Be honest now, did you really forecast the 8-10% “Trump Bump” the stock market has experienced since the election? We didn’t think so. Neither did we, nor did virtually any other competent market prognosticator. Which of course proves once again that no one has that crystal ball that allows them to correctly forecast future market directions.
As always, in retrospect it is pretty easy to understand what is driving this domestic stock market that we keep hearing is attaining all time highs. In the words of Mohamed A. El-Elrian, Bloomberg View columnist, and excerpted in a recent issue of Wealthmanagement.com, the cause of the market increase is threefold: liquidity as a result of potential repatriation of corporate cash held abroad, growth expectations brought about by better perceived governmental policies to enhance business profitability, and inflation which will likely happen as a result of these two levers and which will drive prices and profits higher.
But if that is why the market is acting so positively, does that give us any idea how long this bull market will continue? Unfortunately the answer to that question is no, and the only strategy to follow continues to be broad diversification and careful management of expenses.
Speaking of diversification, this brings up another point worth mentioning. By definition, diversification means investing in different asset classes which don’t all move in the same direction. The result of doing so is very obvious by looking at results of our investments over the past quarter. While stocks are up (at least U.S. stocks) our investments in bonds are down. This is what we want to happen, but at times it is difficult to watch as we hear the glowing reports of stock advances but then don’t see our portfolios which contain 40%, 50% or 60% bonds growing nearly as fast as the stock market.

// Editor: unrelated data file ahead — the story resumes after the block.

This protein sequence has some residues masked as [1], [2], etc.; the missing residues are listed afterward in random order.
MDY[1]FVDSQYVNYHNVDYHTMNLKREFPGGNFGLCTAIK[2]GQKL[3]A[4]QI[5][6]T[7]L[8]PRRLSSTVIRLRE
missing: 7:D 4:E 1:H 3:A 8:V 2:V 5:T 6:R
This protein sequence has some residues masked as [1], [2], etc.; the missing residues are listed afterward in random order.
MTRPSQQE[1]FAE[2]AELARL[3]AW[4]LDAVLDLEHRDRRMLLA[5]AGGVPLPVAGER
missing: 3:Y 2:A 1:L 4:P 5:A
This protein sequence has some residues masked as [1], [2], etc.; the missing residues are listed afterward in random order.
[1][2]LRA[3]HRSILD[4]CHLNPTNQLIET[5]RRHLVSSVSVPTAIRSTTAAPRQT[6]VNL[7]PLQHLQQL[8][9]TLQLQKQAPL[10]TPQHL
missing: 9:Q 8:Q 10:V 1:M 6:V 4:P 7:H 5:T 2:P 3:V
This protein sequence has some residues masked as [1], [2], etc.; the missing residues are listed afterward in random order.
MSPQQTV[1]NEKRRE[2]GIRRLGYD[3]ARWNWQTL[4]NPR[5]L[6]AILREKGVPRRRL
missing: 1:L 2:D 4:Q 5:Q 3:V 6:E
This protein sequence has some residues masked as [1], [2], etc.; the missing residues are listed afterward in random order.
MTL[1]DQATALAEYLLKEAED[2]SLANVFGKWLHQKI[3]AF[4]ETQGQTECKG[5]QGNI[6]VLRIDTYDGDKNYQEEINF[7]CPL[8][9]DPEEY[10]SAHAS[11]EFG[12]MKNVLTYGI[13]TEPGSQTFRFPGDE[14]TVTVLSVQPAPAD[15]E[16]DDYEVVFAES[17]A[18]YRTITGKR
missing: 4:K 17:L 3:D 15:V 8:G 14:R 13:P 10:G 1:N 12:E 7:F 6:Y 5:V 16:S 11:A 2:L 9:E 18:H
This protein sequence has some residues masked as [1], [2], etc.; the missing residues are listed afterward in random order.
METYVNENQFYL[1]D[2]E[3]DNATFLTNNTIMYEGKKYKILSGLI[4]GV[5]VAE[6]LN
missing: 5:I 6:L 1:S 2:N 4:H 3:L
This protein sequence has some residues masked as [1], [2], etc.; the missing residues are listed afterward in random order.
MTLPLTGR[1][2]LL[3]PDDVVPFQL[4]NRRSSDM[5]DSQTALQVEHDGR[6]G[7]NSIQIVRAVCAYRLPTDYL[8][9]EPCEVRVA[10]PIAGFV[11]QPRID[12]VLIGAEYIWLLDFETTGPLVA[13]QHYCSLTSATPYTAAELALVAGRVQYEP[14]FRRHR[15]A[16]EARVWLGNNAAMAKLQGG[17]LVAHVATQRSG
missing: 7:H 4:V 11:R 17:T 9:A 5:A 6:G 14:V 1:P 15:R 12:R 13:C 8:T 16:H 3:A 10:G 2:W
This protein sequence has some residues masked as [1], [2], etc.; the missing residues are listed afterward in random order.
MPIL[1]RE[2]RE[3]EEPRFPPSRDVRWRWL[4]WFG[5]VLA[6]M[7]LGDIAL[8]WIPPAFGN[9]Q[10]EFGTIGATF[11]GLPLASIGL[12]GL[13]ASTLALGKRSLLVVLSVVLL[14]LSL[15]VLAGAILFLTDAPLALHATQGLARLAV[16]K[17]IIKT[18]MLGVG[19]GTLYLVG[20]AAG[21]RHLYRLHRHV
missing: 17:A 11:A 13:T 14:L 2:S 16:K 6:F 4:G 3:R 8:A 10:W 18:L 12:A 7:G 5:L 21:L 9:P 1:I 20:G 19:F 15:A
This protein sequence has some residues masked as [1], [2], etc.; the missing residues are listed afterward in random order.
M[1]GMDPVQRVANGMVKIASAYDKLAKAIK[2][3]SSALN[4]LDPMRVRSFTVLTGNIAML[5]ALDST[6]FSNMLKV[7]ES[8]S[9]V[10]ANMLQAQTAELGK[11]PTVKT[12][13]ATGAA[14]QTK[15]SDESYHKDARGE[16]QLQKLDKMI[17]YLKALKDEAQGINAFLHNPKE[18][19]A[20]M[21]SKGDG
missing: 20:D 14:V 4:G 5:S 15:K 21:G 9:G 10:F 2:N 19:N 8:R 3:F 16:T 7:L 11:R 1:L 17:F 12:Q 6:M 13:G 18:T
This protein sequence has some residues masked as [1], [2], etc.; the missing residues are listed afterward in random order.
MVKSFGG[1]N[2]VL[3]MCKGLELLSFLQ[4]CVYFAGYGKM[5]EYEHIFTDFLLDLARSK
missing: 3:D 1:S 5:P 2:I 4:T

Furthermore, we read frequently of the danger of investing in bonds. Let’s get serious. Bonds are in the portfolio for one primary reason: to provide a cushion against stock market volatility. In other words, bonds are a stabilizing force that allow us to invest some of our funds in stocks which can provide nice growth in positive times.
Fortunately, bonds are not nearly as volatile as stocks. Also, all predictions are that rates will rise slowly enough that the corresponding downside in market prices will be minimal. We have been through similar periods in the past. For example, a Wall Street Journal Morning MoneyBeat dated December 20, 2016 points out that beginning in 1950 it took seven years for the 30 year bond yield to rise from 2.5% to 3.5%, and 10 years for it to rise to 4%. Such a gradual increase in bond yield would be very healthy and have the benefit of providing higher yielding instruments for our portfolios in the future.
Since we are quoting recent Wall Street Journal articles, let us end with a brief quote from an article published December 9, 2016, written by Jason Zweig titled, Let’s Be Honest: Are You an Investor or a Speculator? In this article Mr. Zweig gives the following answer to that question: “If you buy because you are afraid of being left behind should stocks keep booming, you are speculating. If the market’s rise makes you worry instead and look to rebalance your portfolio by selling some of what has gone up and buying some of what has gone down, you are investing.”
There is a lot of wisdom in that short summary statement, and it will serve us all well by referring to this whenever the market ups and downs get our attention.
All of us at Stratford Consulting want to wish you and yours a wonderful holiday season. We greatly enjoy helping you and your families coordinate and oversee your financial affairs, and look forward to another year together in 2017!